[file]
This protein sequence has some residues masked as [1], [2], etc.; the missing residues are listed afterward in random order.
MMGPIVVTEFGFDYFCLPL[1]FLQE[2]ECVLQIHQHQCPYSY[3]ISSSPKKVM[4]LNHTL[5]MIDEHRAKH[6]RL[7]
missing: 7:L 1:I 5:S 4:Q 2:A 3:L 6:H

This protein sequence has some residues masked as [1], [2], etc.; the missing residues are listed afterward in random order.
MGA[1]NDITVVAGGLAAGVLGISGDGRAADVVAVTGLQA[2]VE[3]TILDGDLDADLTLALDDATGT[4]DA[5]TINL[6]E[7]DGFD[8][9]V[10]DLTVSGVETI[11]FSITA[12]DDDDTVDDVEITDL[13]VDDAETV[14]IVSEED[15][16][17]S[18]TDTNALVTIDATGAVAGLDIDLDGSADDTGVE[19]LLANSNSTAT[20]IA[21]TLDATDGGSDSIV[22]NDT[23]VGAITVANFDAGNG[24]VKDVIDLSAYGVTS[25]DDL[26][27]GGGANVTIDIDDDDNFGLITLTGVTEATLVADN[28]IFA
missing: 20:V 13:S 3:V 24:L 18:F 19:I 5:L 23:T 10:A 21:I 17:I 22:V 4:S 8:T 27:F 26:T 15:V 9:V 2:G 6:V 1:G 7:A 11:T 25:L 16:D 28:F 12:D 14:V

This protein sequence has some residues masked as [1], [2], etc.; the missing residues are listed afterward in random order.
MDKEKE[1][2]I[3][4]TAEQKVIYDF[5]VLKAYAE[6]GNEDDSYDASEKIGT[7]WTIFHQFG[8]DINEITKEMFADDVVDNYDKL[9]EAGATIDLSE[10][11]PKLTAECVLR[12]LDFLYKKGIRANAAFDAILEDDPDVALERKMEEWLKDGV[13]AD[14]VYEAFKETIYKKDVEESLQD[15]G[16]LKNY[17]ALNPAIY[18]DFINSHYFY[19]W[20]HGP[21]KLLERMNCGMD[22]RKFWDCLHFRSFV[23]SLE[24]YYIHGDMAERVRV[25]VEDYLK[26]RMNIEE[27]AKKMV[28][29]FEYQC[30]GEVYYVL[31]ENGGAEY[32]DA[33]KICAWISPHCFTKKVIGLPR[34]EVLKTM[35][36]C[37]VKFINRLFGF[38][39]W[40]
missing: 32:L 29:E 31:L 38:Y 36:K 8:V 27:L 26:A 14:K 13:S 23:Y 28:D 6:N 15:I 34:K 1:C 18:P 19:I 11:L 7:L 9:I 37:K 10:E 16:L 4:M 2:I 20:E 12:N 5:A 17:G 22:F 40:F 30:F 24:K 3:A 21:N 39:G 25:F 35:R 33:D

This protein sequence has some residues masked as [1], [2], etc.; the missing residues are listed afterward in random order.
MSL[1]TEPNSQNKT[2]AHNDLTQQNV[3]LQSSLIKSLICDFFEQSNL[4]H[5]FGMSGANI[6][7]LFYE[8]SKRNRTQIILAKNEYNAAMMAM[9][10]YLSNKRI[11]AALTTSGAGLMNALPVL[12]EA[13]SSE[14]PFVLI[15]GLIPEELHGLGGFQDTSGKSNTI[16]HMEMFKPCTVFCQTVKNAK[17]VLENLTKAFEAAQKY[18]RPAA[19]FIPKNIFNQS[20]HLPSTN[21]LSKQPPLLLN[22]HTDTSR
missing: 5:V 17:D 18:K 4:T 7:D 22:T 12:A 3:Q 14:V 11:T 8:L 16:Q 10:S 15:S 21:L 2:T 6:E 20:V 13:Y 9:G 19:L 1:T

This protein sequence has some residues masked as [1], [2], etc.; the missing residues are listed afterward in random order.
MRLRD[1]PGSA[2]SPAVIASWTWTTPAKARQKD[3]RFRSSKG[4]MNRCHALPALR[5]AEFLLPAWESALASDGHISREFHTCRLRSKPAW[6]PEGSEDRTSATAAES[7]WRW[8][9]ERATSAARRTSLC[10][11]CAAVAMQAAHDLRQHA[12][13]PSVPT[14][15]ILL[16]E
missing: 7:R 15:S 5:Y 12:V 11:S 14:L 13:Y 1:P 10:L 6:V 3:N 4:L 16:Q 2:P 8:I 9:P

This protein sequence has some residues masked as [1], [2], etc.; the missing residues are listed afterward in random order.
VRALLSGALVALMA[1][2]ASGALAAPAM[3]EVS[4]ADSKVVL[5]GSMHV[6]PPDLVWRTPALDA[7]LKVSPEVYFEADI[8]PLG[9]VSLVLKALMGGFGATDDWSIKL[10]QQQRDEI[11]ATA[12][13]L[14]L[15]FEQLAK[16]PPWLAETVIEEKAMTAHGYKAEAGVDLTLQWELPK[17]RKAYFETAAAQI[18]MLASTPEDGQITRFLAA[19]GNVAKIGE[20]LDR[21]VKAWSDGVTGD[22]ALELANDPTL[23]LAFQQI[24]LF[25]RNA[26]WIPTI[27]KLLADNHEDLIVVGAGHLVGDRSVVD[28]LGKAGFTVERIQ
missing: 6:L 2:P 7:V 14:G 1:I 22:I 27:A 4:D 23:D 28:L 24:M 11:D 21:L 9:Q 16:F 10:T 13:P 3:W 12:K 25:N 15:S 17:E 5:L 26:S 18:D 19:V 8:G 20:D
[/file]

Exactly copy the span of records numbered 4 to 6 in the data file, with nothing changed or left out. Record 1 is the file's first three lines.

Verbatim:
This protein sequence has some residues masked as [1], [2], etc.; the missing residues are listed afterward in random order.
MSL[1]TEPNSQNKT[2]AHNDLTQQNV[3]LQSSLIKSLICDFFEQSNL[4]H[5]FGMSGANI[6][7]LFYE[8]SKRNRTQIILAKNEYNAAMMAM[9][10]YLSNKRI[11]AALTTSGAGLMNALPVL[12]EA[13]SSE[14]PFVLI[15]GLIPEELHGLGGFQDTSGKSNTI[16]HMEMFKPCTVFCQTVKNAK[17]VLENLTKAFEAAQKY[18]RPAA[19]FIPKNIFNQS[20]HLPSTN[21]LSKQPPLLLN[22]HTDTSR
missing: 5:V 17:D 18:K 4:T 7:D 22:T 12:A 3:Q 14:V 11:T 8:L 16:Q 10:S 15:S 21:L 2:T 6:E 20:V 13:Y 9:G 19:L 1:T

This protein sequence has some residues masked as [1], [2], etc.; the missing residues are listed afterward in random order.
MRLRD[1]PGSA[2]SPAVIASWTWTTPAKARQKD[3]RFRSSKG[4]MNRCHALPALR[5]AEFLLPAWESALASDGHISREFHTCRLRSKPAW[6]PEGSEDRTSATAAES[7]WRW[8][9]ERATSAARRTSLC[10][11]CAAVAMQAAHDLRQHA[12][13]PSVPT[14][15]ILL[16]E
missing: 7:R 15:S 5:Y 12:V 11:S 14:L 13:Y 1:P 10:L 6:V 3:N 4:L 16:Q 2:P 8:I 9:P

This protein sequence has some residues masked as [1], [2], etc.; the missing residues are listed afterward in random order.
VRALLSGALVALMA[1][2]ASGALAAPAM[3]EVS[4]ADSKVVL[5]GSMHV[6]PPDLVWRTPALDA[7]LKVSPEVYFEADI[8]PLG[9]VSLVLKALMGGFGATDDWSIKL[10]QQQRDEI[11]ATA[12][13]L[14]L[15]FEQLAK[16]PPWLAETVIEEKAMTAHGYKAEAGVDLTLQWELPK[17]RKAYFETAAAQI[18]MLASTPEDGQITRFLAA[19]GNVAKIGE[20]LDR[21]VKAWSDGVTGD[22]ALELANDPTL[23]LAFQQI[24]LF[25]RNA[26]WIPTI[27]KLLADNHEDLIVVGAGHLVGDRSVVD[28]LGKAGFTVERIQ
missing: 6:L 2:P 7:V 14:G 1:I 22:I 27:A 4:D 23:D 28:L 24:M 11:D 21:L 9:Q 16:F 10:T 13:P 3:W 12:K 25:N 15:S 17:E 5:L 26:S 18:D 19:V 8:G 20:D